The Rebecca Riots

Now for something from my neck of the woods, living in Pembrokeshire. The Rebecca Riots were a series of protests that took place between 1839 and 1843, throughout the rural west Wales, including Cardiganshire, Carmarthenshire and Pembrokeshire.

The protesters were mainly simple farming folk who had been angered, in general by unjust taxes, and more specifically by the high tolls being charged to transport goods and livestock along the roads and bye ways of the region.

In the early 19th century many of the main roads in Wales were owned and operated by Turnpike Trusts. These trusts were supposed to maintain and even improve the condition of the roads and bridges through charging tolls to use them. In reality however, many of these trusts were operated by English businessmen whose main interest was in making as much money as they could from the locals. Very few would spend any money of the roads for improvements.

The farming community had suffered badly through poor harvests in the years preceding the protests and tolls were one of the biggest expense a local farmer faced. The charges levied to do even the simplest of things, such as taking animals and crops to market and bringing fertilisers back for the fields, threatened their livelihood and very existence.

The people finally decided enough was enough and took the law into their own hands; gangs were formed to destroy the tollgates. Usually at night, men dressed as women with blackened faces attacked the hated tollgates and destroyed them. A huge man, named Thomas Rees was the first ‘Rebecca’ and he destroyed the tollgates at Yr Efail Wen in Carmarthenshire.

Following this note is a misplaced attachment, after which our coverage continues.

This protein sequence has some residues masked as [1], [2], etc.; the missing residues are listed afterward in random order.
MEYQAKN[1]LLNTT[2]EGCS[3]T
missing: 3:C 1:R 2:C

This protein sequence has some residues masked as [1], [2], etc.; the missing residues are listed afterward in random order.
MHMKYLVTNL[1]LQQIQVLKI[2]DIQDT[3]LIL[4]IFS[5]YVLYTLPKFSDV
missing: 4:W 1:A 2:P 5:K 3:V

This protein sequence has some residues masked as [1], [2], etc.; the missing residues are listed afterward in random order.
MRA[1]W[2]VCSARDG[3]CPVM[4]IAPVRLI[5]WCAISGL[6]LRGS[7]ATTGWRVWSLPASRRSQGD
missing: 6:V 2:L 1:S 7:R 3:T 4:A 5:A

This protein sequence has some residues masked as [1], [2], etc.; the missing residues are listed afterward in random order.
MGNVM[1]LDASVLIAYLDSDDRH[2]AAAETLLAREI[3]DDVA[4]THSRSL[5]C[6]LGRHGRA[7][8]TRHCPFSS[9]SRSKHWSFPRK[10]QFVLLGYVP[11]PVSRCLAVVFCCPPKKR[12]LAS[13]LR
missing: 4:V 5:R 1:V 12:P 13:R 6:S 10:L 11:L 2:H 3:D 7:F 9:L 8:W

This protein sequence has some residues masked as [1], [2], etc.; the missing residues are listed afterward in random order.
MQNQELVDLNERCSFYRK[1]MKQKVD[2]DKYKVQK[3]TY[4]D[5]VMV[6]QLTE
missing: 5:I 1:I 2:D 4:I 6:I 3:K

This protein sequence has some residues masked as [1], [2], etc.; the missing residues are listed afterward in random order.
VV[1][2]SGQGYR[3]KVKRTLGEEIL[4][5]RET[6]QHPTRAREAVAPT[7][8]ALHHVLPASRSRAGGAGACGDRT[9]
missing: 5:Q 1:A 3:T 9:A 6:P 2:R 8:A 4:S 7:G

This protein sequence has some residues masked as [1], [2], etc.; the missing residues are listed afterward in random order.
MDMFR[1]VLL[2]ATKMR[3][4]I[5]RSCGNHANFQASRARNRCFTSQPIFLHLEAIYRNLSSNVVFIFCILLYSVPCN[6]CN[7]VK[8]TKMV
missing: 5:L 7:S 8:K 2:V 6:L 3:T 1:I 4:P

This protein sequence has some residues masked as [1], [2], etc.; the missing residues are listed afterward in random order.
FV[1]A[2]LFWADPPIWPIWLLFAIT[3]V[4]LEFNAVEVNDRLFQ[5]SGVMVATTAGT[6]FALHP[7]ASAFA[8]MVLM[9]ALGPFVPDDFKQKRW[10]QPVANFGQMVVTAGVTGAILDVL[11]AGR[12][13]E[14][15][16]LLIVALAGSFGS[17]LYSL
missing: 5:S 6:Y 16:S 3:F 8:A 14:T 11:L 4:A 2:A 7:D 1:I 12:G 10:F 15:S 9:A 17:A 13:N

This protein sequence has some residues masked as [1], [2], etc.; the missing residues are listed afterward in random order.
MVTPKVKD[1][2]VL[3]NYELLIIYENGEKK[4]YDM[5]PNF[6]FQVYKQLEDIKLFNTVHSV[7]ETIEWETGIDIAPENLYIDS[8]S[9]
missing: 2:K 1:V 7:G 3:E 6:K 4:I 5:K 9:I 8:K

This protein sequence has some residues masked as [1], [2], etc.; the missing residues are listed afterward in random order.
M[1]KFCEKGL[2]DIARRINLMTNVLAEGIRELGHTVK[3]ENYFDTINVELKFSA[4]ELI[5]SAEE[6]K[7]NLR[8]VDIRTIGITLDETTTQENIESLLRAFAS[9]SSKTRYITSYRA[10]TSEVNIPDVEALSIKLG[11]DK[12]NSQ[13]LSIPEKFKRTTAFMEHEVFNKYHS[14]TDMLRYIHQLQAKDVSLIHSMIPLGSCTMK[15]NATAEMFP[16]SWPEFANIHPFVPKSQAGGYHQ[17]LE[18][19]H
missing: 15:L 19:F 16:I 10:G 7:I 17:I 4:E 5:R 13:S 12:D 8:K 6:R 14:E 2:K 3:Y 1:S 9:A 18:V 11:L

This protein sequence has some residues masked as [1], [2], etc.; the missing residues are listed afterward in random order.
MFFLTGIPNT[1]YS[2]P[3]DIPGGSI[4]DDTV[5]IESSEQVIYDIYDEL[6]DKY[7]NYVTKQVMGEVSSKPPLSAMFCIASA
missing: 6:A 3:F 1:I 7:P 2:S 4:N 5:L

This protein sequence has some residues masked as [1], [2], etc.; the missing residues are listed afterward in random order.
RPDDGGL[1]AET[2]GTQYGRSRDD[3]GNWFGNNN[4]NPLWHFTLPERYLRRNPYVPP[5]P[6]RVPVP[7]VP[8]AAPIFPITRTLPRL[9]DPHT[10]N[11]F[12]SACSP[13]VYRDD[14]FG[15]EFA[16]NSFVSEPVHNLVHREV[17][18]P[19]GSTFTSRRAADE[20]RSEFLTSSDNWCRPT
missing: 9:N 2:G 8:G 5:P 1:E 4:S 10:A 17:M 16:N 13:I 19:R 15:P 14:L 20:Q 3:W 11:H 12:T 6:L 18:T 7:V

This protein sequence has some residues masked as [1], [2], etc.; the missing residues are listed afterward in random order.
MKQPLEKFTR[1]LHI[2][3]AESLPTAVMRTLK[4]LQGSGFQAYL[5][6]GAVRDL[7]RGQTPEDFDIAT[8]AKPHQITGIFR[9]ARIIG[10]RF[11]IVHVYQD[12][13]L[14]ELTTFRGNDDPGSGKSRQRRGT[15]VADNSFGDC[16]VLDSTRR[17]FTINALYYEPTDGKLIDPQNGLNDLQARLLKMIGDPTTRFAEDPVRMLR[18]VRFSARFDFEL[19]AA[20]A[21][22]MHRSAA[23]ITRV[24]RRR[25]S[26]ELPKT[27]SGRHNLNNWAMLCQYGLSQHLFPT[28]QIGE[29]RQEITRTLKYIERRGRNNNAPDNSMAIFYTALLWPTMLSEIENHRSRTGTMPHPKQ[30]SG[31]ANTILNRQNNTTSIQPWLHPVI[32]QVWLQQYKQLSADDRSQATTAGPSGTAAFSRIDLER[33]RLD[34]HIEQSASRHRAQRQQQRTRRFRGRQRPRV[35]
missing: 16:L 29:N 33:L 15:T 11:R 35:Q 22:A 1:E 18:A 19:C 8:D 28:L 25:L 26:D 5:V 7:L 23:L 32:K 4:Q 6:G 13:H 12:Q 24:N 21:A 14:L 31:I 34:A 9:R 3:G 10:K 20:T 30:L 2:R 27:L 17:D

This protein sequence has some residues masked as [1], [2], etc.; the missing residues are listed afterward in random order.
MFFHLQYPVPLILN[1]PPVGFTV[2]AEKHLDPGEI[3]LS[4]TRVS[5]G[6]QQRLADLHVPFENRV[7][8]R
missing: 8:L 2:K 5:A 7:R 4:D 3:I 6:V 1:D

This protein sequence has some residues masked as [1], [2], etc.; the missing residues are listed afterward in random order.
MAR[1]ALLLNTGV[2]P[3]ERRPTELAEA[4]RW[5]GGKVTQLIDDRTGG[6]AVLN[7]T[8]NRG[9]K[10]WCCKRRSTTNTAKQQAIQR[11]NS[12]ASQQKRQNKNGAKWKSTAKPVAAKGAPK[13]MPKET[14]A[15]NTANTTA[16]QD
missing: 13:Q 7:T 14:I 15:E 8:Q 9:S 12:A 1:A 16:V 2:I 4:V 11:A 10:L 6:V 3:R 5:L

The rioting was at its worst in 1843, with many major tollgates being destroyed included those at Carmarthen, Llanelli, Pontardulais, and at the small village of Hendy near Swansea, a young woman named Sarah Williams, the tollhouse keeper was killed.

By late 1843, the riots had all but stopped as the government increased troop numbers to the area, and in 1844 laws were passed to control the powers of the turnpike trusts. In addition, many of the protesters had recognised that the associated violence was getting out of control.

Ben Davidson

Hello, I have been studying all aspects of history for about 25 years. I have a BA History from the University of Bedfordshire. My historical areas of interest are anything really, but I specialise in 19th - 20th century Britain, America and Ireland. I am also strongly aligned with most military history, really enjoying WW2 and the US Civil War. Chuck in the king or queen and Bob's your uncle.

Leave a Reply

Your email address will not be published. Required fields are marked *